One of the most commonly debated subjects in DNC is operator convenience. Some DNC systems and CNC controllers offer schemes for controlling the entire process from the CNC panel. Still, extra thought and keystrokes should be expected. DCN can make programs in the CAD/CAM system appear as if they are right in the CNC's memory or on its hard disk drive. Networking can provide what are known as "logical drives" where remote networked drives are presented to the CNC operator as another floppy or hard disk drive in his CNC controller.
The convenience of direct and transparent access to cutter paths eliminates another common problem in the shop, programmer and operator interruptions. The "sneaker net" forces the operator to contact the programmer for a new cutter path file. Because both are already interrupted, common distractions like extra coffee, cigarette and restroom breaks can add to the non-production time. There is no doubt that breaks are an important requirement for the staff, but they can be less disruptive to productivity when the machine is set up and running, rather than extending the time that the machine is stopped.
A fully networked shop can build on the CAD/CAM network with an integrated DCN, providing all CNC operators direct access to the cutter paths they require. Note that there is only one continuous network, rather than individual networks for each machine. The network grows as the basic shop communications infrastructure. Networking also provides the foundation for real-time machining, MES (manufacturing execution systems), job tracking and control, and so on--all of which may be handled automatically and transparently through the networking infrastructure.
Perhaps the most important benefit for DCN is the overall simplification of the process. By significantly reducing the number of steps the programmers and operators go through to make the end part, and by making the operator's job easier, there is less likelihood of error. Because there are fewer steps in which to make errors, more and better parts can be produced in less time.
A few CNCs are now boasting performance to 1,000 blocks per second and beyond. This seems quite fast, yet this speed can still be a limitation if that high performance is available only in limited modes of operation. In virtually all cases, the highest performance is only available in conjunction with preprocessed and compressed cutter paths. But the high performance is really most needed when the data is not preprocessed or compressed! Besides, preprocessing and compression are simply offloading work that the CNC should do to a different component in the work flow, either to the operator in a separate program, or to the DNC program that is already one of the key bottlenecks in the data flow. Performance of 1,000 blocks per second or more should be available to all modes of operation when 3D surface milling.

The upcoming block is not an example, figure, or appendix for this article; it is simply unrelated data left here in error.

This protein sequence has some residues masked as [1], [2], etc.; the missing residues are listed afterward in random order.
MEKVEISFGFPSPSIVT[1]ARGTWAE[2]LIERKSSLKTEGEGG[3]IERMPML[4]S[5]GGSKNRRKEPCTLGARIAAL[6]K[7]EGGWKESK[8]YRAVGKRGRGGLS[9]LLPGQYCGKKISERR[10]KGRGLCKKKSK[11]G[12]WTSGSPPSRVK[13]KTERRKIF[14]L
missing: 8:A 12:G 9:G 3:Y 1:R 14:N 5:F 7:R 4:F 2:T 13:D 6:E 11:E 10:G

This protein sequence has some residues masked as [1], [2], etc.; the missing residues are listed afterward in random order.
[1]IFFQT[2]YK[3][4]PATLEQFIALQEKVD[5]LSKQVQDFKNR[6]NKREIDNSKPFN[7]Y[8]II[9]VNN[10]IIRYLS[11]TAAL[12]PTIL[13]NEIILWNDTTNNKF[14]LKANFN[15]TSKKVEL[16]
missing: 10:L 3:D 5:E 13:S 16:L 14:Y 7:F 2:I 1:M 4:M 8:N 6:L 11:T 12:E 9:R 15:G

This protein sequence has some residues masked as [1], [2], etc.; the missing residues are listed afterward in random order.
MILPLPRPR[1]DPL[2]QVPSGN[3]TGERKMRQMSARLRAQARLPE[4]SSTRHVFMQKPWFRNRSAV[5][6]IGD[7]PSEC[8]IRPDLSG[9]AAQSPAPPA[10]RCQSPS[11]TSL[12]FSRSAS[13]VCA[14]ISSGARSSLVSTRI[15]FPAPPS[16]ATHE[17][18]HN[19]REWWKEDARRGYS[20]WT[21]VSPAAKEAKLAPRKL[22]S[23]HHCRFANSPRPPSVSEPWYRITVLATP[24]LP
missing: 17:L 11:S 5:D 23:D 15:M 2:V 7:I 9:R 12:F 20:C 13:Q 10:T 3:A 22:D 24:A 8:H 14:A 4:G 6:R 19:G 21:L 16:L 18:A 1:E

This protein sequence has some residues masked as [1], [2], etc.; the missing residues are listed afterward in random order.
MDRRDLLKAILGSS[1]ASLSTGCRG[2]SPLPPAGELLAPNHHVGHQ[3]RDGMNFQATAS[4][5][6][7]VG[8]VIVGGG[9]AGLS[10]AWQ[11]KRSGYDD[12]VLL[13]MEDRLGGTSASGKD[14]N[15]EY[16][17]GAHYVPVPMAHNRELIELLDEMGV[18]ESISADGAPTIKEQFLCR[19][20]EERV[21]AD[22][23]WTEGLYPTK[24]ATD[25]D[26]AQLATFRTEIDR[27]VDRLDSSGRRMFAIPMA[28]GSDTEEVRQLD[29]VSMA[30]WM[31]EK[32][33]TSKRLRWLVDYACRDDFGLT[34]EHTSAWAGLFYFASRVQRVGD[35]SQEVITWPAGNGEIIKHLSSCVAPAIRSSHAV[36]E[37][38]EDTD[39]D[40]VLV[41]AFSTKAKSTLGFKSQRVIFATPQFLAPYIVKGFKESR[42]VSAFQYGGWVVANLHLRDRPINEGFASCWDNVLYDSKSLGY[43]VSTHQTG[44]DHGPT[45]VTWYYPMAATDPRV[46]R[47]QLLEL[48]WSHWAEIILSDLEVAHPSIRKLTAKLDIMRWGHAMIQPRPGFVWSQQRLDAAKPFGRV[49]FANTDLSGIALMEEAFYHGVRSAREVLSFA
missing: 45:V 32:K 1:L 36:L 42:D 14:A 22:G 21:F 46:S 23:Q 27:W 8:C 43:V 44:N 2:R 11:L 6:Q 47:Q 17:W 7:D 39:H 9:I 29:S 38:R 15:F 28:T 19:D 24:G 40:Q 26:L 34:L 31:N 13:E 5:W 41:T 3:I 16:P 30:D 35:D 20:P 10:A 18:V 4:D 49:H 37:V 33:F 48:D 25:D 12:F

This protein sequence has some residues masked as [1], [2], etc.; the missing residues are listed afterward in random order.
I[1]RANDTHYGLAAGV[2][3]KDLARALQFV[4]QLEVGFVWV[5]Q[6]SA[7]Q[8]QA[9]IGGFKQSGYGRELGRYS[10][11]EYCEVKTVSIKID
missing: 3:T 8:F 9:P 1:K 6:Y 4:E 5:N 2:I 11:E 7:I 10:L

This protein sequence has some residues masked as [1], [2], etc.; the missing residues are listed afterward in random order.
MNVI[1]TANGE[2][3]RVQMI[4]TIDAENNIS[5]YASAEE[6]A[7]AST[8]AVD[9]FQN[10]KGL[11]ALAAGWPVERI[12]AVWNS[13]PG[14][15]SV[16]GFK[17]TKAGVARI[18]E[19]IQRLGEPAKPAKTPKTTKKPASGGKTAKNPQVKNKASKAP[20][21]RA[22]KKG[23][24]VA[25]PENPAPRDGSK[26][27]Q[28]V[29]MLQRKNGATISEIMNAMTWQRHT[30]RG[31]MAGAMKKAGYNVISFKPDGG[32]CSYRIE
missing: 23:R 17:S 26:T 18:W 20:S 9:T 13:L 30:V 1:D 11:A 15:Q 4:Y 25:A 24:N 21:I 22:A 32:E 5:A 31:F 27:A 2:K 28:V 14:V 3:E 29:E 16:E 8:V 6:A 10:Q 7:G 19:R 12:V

In the case that 1,000 blocks-per-second performance is available, that performance can seldom be realized unless there is a fast data path for the CNC. DNC at 38,400 baud, the fastest commonly found today, can supply only 1,000 lines of data that are 3.84 characters long! This does not allow for multiple axis moves with feed rate variations, even when the data is compressed. Complex three-, four- and five-axis contours require a faster data channel than RS-232 can supply. Networking is that channel.
Expanded memory capacities are often offered as an alternative to high speed communications. But how much memory is enough? This author has seen cutter path files exceeding 100 MB. Even at today's lower prices for memory, 100 MB is a large investment. Alternately, many CNCs have for years been able to run from files stored on their hard disk drives. Recently, a tool called "remote file execution" has been added to some controllers. This allows one CNC program to call another "remote file," either when completed or as a subroutine. This can allow continuous operation from one or many files of virtually unlimited length. The advantage that DCN adds to this feature is the "logical drive," the appearance of remote networked drives as if they are a part of the CNC controller itself.